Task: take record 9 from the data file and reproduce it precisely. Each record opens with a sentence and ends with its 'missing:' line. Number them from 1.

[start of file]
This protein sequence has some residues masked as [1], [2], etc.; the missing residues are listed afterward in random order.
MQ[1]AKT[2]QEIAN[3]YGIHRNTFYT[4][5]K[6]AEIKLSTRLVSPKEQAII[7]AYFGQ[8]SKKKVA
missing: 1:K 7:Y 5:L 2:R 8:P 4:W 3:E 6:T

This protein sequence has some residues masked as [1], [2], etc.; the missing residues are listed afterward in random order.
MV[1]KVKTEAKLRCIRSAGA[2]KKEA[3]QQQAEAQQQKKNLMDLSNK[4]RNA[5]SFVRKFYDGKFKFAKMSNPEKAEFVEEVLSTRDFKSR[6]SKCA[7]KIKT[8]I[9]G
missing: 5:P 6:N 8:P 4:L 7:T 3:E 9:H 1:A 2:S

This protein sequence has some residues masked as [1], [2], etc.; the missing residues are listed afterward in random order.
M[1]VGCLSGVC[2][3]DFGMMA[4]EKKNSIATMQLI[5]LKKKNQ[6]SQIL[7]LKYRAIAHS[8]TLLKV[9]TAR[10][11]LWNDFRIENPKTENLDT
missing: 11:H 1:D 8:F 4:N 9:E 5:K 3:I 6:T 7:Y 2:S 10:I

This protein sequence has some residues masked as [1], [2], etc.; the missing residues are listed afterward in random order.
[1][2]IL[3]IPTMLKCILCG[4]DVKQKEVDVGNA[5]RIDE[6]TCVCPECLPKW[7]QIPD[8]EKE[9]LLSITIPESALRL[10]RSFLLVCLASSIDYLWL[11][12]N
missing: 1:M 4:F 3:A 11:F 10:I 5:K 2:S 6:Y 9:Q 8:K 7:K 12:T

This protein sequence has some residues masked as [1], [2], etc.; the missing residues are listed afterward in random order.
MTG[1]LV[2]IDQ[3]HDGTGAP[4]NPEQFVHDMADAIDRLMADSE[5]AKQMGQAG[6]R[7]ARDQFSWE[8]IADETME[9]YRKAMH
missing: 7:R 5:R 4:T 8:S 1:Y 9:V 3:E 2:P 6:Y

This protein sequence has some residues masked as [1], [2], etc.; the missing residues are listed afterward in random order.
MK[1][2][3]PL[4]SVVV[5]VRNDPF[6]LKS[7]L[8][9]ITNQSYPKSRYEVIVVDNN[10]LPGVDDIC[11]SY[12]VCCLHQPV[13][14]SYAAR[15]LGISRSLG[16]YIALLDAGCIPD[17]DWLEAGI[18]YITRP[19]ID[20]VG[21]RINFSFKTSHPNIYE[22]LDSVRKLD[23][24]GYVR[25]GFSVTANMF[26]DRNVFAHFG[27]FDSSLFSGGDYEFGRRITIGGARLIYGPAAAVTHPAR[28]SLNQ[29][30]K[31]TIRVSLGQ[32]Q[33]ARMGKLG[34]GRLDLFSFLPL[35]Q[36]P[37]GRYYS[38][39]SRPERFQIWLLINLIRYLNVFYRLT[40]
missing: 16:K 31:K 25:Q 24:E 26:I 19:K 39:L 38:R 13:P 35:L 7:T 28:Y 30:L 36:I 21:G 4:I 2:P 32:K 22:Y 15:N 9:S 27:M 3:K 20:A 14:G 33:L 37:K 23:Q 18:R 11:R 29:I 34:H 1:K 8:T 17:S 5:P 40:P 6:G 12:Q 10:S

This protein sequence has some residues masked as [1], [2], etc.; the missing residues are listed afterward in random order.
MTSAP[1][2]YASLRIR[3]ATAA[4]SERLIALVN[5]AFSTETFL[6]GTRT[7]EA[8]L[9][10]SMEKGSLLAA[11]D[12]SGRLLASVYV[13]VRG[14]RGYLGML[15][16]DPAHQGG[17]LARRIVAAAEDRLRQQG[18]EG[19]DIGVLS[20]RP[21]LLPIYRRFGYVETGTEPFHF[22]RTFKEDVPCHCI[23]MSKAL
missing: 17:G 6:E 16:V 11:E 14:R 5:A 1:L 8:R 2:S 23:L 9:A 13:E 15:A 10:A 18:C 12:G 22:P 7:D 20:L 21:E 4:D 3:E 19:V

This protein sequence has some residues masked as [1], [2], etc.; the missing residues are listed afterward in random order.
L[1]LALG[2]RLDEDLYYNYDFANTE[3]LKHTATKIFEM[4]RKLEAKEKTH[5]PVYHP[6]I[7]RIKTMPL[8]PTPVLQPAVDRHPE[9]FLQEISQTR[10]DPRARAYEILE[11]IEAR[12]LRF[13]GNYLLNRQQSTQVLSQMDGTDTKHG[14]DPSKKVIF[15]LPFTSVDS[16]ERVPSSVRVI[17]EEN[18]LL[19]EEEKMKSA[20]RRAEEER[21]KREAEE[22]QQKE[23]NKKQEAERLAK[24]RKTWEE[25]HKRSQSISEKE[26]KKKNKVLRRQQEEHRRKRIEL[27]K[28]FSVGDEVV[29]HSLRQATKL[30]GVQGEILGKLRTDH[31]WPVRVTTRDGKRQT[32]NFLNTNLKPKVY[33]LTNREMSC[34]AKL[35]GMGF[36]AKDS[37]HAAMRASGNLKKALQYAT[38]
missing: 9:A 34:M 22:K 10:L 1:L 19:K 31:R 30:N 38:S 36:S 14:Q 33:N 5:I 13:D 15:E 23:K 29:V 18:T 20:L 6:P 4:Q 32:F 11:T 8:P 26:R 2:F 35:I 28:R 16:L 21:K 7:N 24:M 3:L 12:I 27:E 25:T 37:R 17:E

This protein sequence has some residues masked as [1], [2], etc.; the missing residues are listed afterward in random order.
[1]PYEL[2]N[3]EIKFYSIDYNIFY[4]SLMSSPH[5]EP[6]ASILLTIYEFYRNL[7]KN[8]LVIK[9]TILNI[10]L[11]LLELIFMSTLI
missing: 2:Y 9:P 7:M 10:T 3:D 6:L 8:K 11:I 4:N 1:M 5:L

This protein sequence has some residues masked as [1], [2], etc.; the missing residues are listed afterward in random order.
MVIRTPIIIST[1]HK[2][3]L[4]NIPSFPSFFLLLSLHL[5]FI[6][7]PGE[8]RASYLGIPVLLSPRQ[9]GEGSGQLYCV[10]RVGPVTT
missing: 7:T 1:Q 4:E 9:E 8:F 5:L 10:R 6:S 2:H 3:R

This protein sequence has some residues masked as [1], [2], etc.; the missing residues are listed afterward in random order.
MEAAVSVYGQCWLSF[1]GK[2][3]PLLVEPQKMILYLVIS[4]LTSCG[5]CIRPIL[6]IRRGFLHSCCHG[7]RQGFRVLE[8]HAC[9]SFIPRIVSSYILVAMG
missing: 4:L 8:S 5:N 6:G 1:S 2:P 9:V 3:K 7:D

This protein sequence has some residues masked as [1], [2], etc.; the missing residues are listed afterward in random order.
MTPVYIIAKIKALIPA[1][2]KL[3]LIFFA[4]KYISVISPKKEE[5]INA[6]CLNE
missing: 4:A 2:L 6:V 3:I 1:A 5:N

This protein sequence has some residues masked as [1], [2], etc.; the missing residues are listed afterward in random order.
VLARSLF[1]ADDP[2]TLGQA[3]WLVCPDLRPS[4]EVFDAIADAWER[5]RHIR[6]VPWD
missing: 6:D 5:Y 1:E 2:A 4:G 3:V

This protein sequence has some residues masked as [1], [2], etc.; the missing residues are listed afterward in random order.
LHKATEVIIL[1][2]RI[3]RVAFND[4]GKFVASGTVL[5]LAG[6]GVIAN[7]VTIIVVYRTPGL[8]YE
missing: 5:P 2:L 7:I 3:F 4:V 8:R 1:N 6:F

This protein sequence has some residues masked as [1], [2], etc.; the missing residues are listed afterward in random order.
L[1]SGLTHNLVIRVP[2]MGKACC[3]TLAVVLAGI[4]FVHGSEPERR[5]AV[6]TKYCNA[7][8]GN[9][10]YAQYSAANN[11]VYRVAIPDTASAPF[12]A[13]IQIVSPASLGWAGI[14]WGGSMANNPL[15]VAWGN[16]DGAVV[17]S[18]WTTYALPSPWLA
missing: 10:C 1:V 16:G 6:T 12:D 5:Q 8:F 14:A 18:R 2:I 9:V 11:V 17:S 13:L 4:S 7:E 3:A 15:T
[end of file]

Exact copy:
This protein sequence has some residues masked as [1], [2], etc.; the missing residues are listed afterward in random order.
[1]PYEL[2]N[3]EIKFYSIDYNIFY[4]SLMSSPH[5]EP[6]ASILLTIYEFYRNL[7]KN[8]LVIK[9]TILNI[10]L[11]LLELIFMSTLI
missing: 2:Y 9:P 7:M 10:T 3:D 6:L 8:K 11:I 4:N 1:M 5:L